Posted in Uncategorized by chrisfremantle on June 15, 2017

Patricia Cain’s Seeing Beyond at Gracefield Arts Centre and the Seeing Beyond the Immediate seminar in partnership with Upland.
The exhibition emerges from a residency and includes works by Wilhelmina Barns-Graham. It explores the relationship between figuation and abstraction through the eyes and hand of the artist. 

Touring to Hawick and Glasgow.

What art have I seen? Tschabalala Self and Richard Wright

Posted in Exhibitions, Uncategorized by chrisfremantle on June 9, 2017

Tschabalala Self at the Tramway and Richard Wright at The Modern Institute. In passing saw Florian Hecker at the Tramway and Manfred Pernice at The Modern Institute.

Transformations 2017

Posted in CV, Research, Texts, Uncategorized by chrisfremantle on June 6, 2017

Abstract for the Transformations 2017 conference in Dundee. Accepted.

ecoart as a practice of understanding the world

In 2007 the artist Eve Mosher drew a line on the streets of New York based on current science indicating the impact of a major storm surge – a hundred-year flood. The line followed the contour 10 feet above sea level. Mosher used a ‘heavy hitter,’ the wheelbarrow-like device used to mark the lines on sports fields. Mosher worked on High Water Line, as she titled the project, on and off for six months, photographing the line as she made it. The context was the noted total lack of discussion of climate change in the City and National elections.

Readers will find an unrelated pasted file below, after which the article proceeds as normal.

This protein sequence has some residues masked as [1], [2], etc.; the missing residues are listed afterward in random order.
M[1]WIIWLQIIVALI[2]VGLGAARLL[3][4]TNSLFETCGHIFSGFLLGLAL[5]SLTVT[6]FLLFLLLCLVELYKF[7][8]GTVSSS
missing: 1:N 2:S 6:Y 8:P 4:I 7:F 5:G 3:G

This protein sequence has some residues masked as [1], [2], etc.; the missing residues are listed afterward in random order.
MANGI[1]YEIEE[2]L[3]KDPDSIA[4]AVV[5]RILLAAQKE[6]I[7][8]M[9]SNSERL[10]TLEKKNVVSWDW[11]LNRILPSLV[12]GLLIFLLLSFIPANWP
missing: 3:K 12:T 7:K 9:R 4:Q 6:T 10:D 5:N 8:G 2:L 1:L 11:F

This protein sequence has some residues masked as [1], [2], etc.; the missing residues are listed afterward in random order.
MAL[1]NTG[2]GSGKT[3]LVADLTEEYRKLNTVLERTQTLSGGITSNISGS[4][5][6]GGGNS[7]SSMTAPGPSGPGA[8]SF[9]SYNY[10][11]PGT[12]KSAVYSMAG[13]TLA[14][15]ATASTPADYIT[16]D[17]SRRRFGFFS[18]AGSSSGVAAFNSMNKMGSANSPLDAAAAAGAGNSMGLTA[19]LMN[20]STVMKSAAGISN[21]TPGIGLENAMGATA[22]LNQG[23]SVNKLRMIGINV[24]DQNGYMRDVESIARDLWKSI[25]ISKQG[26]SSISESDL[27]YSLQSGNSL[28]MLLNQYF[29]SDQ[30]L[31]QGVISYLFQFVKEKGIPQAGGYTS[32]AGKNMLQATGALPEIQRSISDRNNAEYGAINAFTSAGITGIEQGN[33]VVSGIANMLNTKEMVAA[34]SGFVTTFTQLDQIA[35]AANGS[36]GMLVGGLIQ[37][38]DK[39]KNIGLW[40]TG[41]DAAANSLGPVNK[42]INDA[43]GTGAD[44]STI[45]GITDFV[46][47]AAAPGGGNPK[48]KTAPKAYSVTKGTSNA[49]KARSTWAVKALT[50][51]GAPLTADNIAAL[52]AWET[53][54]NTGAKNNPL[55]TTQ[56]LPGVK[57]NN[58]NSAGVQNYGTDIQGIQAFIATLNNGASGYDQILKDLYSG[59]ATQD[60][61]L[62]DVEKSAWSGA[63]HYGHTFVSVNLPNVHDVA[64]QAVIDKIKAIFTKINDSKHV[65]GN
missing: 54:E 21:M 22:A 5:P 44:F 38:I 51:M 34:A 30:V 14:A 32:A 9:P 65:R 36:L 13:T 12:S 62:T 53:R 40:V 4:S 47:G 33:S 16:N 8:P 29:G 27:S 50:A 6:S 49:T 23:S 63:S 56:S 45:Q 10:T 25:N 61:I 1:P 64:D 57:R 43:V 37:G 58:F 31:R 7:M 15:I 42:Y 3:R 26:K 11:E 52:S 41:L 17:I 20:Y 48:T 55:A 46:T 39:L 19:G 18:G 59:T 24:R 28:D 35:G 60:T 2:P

Not long after Hurricane Sandy struck New York in 2012 The New Yorker magazine carried a story (Kolbert) about High Water Line. In the article Mosher is quoted saying, “I wanted to leave this visually interesting mark, to open up a space for conversation…” and goes on to say, “The other part of the project was to try to prod some kind of conversation on a government level.”

Some artists describe what they do as ‘eco-art’ (and themselves as ‘ecoartists’). This neologism is a contraction of “art (or arts) and ecology”. It represents a still emergent form of practice (albeit with a history back to the late 1960s) which is distinctive in several aspects, not least in seeking to ‘do good in the world’.

Key elements of ecoart include a focus on context and a concern with human interaction with ecological systems; the frequency of interdisciplinarity between artists and scientists (natural and social) drawing out the complexity of these ecological interactions; the embedding of dialogue leading to wider learning by others living and working in the context.

These elements, along with more formal considerations of making art, combine to form the aesthetic, the tangible and experiential quality of the work, the focus of judgement by the artists concerned.